Googlers: Old media's not dead, it just has to be Google-ized
At a New York panel discussion, five members of Google's powerful ad sales team had one message for Madison Avenue: we're the future.
Caroline McCarthyFormer Staff writer, CNET News
Caroline McCarthy, a CNET News staff writer, is a downtown Manhattanite happily addicted to social-media tools and restaurant blogs. Her pre-CNET resume includes interning at an IT security firm and brewing cappuccinos.
NEW YORK--Just how much will Mountain View invade Madison Avenue?
Several hundred New Yorkers involved in advertising and marketing packed a room in Google's Chelsea offices here Monday night to find out. A panel of Google advertising employees, moderated by sponsor Mimeo Vice President Jeff Grill individually addressed the crowd at the January installment of the New York Advertising Club's bimonthly meetup to talk about what they do and how they do it: New York ad sales director Tim Castelli; East Coast team manager for audio sales, Joe Anastasi; head of television sales Long Ellis; print ads account executive Tiffany Shen Miller; and consumer packaged goods team manager Sarah Carberry.
The general message was that Google's making big moves to bring its advertising strategy that's proven so successful on the Web--up-to-the-minute, uber-targeted advertisments that give advertisers access to detailed analytics, and the ability to cater to both major brands and tiny businesses--to more traditional platforms like print, television, and radio, and that ad agencies should pay attention. The audience likely left the offices either fired up or terrified.
Somewhat ironically, despite the large number of ad industry professionals in attendance, Google's proposed acquisition of online ad firm DoubleClick never came up.
New York ad sales director Castelli told the audience that Google's prime advantage is that it can connect a marketer to a consumer "at that moment of relevance." Not only is targeting niche audiences more necessary than ever, but so is streamlining a process that (according to Google) has been largely unchanged in traditional media for decades.
With television ads, for example, Ellis explained that Google aims to "take the benefits of online and move them to the television world...(which) means measurement and accountability and optimization." Google already has a partnership with EchoStar to sell advertisements on the Dish satellite network, and will soon be launching a partnership with metrics giant Nielsen to gather more specific demographic details. In about three weeks, Ellis said, Google television ads will allow for program targeting.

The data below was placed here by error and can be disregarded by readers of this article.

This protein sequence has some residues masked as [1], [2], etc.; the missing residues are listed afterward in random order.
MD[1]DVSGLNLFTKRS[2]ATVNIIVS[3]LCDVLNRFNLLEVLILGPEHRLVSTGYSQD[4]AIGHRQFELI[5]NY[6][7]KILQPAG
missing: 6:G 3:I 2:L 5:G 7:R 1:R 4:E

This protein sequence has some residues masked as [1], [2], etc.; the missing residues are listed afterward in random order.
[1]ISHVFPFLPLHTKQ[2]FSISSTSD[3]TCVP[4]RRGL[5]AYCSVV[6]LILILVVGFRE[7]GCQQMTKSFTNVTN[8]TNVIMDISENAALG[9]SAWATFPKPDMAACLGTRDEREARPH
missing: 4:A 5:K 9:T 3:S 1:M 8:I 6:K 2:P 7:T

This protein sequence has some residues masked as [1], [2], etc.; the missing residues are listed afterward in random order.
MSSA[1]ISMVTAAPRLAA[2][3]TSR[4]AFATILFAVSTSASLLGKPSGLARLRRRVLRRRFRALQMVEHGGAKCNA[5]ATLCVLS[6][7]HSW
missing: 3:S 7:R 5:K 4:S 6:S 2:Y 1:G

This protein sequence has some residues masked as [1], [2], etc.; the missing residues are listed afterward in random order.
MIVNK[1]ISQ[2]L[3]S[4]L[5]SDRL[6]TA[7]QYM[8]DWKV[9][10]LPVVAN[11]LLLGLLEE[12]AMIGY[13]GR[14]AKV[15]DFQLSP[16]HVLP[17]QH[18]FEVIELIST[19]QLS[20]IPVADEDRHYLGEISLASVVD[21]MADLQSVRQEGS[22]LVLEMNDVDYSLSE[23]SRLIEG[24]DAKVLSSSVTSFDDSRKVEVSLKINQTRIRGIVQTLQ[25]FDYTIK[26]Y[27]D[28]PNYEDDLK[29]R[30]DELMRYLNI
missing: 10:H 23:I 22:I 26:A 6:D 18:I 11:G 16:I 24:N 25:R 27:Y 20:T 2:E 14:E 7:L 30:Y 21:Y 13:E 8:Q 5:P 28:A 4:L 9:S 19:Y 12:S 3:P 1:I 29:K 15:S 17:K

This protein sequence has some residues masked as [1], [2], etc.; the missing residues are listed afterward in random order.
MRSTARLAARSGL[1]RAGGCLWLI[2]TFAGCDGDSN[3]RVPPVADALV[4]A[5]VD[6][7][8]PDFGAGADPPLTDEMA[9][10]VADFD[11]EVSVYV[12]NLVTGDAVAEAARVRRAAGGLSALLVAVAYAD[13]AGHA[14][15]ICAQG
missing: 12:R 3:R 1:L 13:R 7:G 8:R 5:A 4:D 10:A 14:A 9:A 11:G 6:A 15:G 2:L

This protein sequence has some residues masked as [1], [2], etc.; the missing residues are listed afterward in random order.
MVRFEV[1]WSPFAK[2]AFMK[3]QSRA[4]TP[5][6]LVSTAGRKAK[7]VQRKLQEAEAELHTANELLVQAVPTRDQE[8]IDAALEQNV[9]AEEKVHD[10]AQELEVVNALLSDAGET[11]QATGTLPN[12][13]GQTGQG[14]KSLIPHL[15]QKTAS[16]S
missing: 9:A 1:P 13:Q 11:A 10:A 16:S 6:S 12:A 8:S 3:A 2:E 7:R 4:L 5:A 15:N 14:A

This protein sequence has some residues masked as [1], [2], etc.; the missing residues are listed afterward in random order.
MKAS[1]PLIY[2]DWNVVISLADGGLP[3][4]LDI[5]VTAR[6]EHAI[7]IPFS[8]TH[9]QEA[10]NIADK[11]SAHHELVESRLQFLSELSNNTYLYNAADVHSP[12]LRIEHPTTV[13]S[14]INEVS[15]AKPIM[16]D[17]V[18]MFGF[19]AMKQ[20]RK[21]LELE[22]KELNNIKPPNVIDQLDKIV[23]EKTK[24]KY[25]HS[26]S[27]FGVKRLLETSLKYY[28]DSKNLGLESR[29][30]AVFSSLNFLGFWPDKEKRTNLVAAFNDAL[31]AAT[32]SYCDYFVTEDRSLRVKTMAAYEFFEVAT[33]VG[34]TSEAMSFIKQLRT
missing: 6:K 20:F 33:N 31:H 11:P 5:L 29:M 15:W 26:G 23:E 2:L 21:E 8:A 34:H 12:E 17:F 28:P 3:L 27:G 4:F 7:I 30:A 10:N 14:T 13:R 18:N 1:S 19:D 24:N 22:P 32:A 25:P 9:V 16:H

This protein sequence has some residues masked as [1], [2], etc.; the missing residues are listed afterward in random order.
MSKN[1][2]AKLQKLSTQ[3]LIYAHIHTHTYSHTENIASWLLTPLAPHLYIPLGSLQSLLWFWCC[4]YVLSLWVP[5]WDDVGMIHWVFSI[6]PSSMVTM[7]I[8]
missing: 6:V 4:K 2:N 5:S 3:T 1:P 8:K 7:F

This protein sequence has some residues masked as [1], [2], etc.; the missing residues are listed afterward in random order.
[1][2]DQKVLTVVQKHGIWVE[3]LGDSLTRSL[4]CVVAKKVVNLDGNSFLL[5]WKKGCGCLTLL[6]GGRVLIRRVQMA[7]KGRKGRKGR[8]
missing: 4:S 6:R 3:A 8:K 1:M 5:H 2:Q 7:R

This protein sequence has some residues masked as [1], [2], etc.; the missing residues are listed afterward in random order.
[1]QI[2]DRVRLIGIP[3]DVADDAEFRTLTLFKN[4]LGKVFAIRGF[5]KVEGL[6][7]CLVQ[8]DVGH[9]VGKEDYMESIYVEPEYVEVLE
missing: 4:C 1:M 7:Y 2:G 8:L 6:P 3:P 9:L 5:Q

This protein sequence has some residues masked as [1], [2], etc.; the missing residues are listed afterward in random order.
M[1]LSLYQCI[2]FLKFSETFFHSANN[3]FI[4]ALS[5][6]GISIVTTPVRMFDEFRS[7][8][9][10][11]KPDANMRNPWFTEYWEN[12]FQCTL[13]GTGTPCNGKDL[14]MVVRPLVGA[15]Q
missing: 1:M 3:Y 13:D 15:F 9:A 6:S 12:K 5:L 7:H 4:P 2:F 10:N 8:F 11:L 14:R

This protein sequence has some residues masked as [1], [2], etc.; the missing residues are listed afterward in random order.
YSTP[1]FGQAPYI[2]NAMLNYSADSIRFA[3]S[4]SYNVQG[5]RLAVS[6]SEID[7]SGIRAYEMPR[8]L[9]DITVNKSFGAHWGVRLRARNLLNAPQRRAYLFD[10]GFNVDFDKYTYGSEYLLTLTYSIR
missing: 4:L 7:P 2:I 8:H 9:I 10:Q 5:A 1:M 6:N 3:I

Likewise, in radio, Google also believes it can revitalize an industry that some critics have declared moribund in the face of new media. "Google is just re-engineering the offline space," audio sales manager Anastasi said. "After your ads start running, you can go online and you can see when your spots are running," he explained as he talked about how Google could revolutionize the efficiency levels of the radio ad market. "You can get that air check literally seconds after it runs. You can change that copy in less than 24 hours."
On the print ads side, it's more about restructuring a musty business. Google hopes to drive targeting and efficiency by providing "a single Web interface where you can go and research available inventory across multiple publications, and make that buy online, and track and plan and do everything within our system," Shen Miller said.
Web video advertising, which Carberry discussed, was the only truly "online" market niche that was talked about Monday evening. Carberry spoke less about how Google would revolutionize the industry--after all, Web video ads are quite new to begin with--and more about how its YouTube property would be ideal territory for advertisers looking to reach a truly media-savvy audience. "(Being) able to dive into that community where people are so responsive to seeing their video messages," she said, will be a gold mine.
What's next? First off, there's mobile advertising, something that none of the Googlers present really talked much about. Mostly it's because the Android mobile operating system is still hush-hush. But it's also because the industry's not yet mature overall, Derek Kuhl said, and a lot of things have to be decided. "None of us know" what the monetization models could be, he admitted.
Then there's social media. An audience member asked Castelli what he thought the "next big thing" in advertising would be, and the Google sales director responded that he thought it would be the likes of Facebook and MySpace, which have heretofore struggled with monetization. The most high-profile entry in the field, Facebook's Social Ads, has been considered as controversial as it is innovative. "The social community aspect of the Web is something that's not going anywhere," Castelli said, and suggested that Google may delve into social advertising somewhere down the road.
But overall, despite its successes, Google was still largely pitching to the agency professionals in the audience and helping to sharpen its image among the Madison Avenue crowd--not scare them off. "The future (for Google advertising) is bright only because it's a partnership with ad agencies, and it's a platform to make them smarter," Ellis said.
"Every meeting I'm in with an agency, I learn more than I could ever give," Kuhl said. "The planners and the agencies are just fascinating people. I learn from them every time."